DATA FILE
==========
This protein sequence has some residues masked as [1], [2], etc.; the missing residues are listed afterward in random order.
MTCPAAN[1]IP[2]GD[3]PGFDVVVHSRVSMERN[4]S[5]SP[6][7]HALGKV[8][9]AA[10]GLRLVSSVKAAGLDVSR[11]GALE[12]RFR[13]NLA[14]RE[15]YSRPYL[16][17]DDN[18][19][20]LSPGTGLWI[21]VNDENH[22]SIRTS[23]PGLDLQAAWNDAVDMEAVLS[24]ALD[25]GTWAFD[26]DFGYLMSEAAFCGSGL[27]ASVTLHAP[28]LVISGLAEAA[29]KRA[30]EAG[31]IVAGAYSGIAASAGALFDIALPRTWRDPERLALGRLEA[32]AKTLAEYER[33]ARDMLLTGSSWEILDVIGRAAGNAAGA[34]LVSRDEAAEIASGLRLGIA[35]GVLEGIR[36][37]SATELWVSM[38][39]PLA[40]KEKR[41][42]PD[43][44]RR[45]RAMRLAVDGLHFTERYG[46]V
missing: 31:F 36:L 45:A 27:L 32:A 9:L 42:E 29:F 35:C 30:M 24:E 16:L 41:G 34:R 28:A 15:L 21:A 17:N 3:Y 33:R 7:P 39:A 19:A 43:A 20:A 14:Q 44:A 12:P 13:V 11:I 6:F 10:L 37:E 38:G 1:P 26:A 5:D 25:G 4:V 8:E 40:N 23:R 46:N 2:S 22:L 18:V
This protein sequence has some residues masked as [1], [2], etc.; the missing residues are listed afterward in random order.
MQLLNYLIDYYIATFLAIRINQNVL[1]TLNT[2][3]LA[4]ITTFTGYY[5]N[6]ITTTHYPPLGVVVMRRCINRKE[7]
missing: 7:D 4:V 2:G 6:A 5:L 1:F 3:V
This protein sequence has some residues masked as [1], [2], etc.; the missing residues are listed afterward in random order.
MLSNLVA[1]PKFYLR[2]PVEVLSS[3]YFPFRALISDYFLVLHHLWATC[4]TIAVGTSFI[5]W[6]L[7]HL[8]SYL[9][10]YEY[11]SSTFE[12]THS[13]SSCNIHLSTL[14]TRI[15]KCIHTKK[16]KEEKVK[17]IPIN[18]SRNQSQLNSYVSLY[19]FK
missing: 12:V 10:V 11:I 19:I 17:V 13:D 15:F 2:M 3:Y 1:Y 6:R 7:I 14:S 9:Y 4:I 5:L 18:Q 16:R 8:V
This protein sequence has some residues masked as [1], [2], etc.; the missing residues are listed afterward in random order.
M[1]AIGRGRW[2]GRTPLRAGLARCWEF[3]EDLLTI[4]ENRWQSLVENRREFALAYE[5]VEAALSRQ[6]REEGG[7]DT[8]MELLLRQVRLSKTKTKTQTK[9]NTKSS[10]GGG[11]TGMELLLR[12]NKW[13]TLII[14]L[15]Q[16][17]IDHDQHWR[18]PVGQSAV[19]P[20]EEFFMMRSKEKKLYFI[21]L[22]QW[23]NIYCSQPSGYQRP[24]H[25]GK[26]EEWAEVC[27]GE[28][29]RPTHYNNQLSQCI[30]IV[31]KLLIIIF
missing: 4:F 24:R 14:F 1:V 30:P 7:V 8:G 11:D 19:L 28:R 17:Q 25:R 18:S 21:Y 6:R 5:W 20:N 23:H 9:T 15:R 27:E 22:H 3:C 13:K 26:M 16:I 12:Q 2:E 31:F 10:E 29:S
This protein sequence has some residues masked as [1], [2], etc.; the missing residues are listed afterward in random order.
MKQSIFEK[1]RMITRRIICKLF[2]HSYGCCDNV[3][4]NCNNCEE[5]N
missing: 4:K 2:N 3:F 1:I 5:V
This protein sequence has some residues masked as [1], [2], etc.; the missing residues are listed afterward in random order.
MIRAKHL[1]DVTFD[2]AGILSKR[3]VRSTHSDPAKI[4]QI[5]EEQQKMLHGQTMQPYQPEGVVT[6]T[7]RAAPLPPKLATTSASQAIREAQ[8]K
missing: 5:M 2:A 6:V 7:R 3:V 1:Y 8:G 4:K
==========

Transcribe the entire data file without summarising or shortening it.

This protein sequence has some residues masked as [1], [2], etc.; the missing residues are listed afterward in random order.
MTCPAAN[1]IP[2]GD[3]PGFDVVVHSRVSMERN[4]S[5]SP[6][7]HALGKV[8][9]AA[10]GLRLVSSVKAAGLDVSR[11]GALE[12]RFR[13]NLA[14]RE[15]YSRPYL[16][17]DDN[18][19][20]LSPGTGLWI[21]VNDENH[22]SIRTS[23]PGLDLQAAWNDAVDMEAVLS[24]ALD[25]GTWAFD[26]DFGYLMSEAAFCGSGL[27]ASVTLHAP[28]LVISGLAEAA[29]KRA[30]EAG[31]IVAGAYSGIAASAGALFDIALPRTWRDPERLALGRLEA[32]AKTLAEYER[33]ARDMLLTGSSWEILDVIGRAAGNAAGA[34]LVSRDEAAEIASGLRLGIA[35]GVLEGIR[36][37]SATELWVSM[38][39]PLA[40]KEKR[41][42]PD[43][44]RR[45]RAMRLAVDGLHFTERYG[46]V
missing: 31:F 36:L 45:A 27:L 32:A 9:L 42:E 29:F 35:C 30:M 24:E 16:L 41:G 34:R 28:A 15:L 21:A 17:N 3:Y 33:R 7:P 39:A 19:A 43:A 20:A 14:Q 44:A 12:P 13:V 11:I 6:F 10:L 37:E 38:G 1:P 26:A 5:D 25:G 4:V 8:E 40:N 23:R 46:N 2:S 22:L 18:V
This protein sequence has some residues masked as [1], [2], etc.; the missing residues are listed afterward in random order.
MQLLNYLIDYYIATFLAIRINQNVL[1]TLNT[2][3]LA[4]ITTFTGYY[5]N[6]ITTTHYPPLGVVVMRRCINRKE[7]
missing: 7:D 4:V 2:G 6:A 5:L 1:F 3:V
This protein sequence has some residues masked as [1], [2], etc.; the missing residues are listed afterward in random order.
MLSNLVA[1]PKFYLR[2]PVEVLSS[3]YFPFRALISDYFLVLHHLWATC[4]TIAVGTSFI[5]W[6]L[7]HL[8]SYL[9][10]YEY[11]SSTFE[12]THS[13]SSCNIHLSTL[14]TRI[15]KCIHTKK[16]KEEKVK[17]IPIN[18]SRNQSQLNSYVSLY[19]FK
missing: 12:V 10:V 11:I 19:I 17:V 13:D 15:F 2:M 3:Y 1:Y 6:R 7:I 14:S 9:Y 4:I 5:L 18:Q 16:R 8:V
This protein sequence has some residues masked as [1], [2], etc.; the missing residues are listed afterward in random order.
M[1]AIGRGRW[2]GRTPLRAGLARCWEF[3]EDLLTI[4]ENRWQSLVENRREFALAYE[5]VEAALSRQ[6]REEGG[7]DT[8]MELLLRQVRLSKTKTKTQTK[9]NTKSS[10]GGG[11]TGMELLLR[12]NKW[13]TLII[14]L[15]Q[16][17]IDHDQHWR[18]PVGQSAV[19]P[20]EEFFMMRSKEKKLYFI[21]L[22]QW[23]NIYCSQPSGYQRP[24]H[25]GK[26]EEWAEVC[27]GE[28][29]RPTHYNNQLSQCI[30]IV[31]KLLIIIF
missing: 4:F 24:R 14:F 1:V 30:P 7:V 8:G 11:D 19:L 28:R 17:Q 25:R 18:S 21:Y 6:R 5:W 20:N 23:H 9:T 15:R 27:E 22:H 3:C 13:K 26:M 16:I 12:Q 2:E 31:F 10:E 29:S
This protein sequence has some residues masked as [1], [2], etc.; the missing residues are listed afterward in random order.
MKQSIFEK[1]RMITRRIICKLF[2]HSYGCCDNV[3][4]NCNNCEE[5]N
missing: 4:K 2:N 3:F 1:I 5:V
This protein sequence has some residues masked as [1], [2], etc.; the missing residues are listed afterward in random order.
MIRAKHL[1]DVTFD[2]AGILSKR[3]VRSTHSDPAKI[4]QI[5]EEQQKMLHGQTMQPYQPEGVVT[6]T[7]RAAPLPPKLATTSASQAIREAQ[8]K
missing: 5:M 2:A 6:V 7:R 3:V 1:Y 8:G 4:K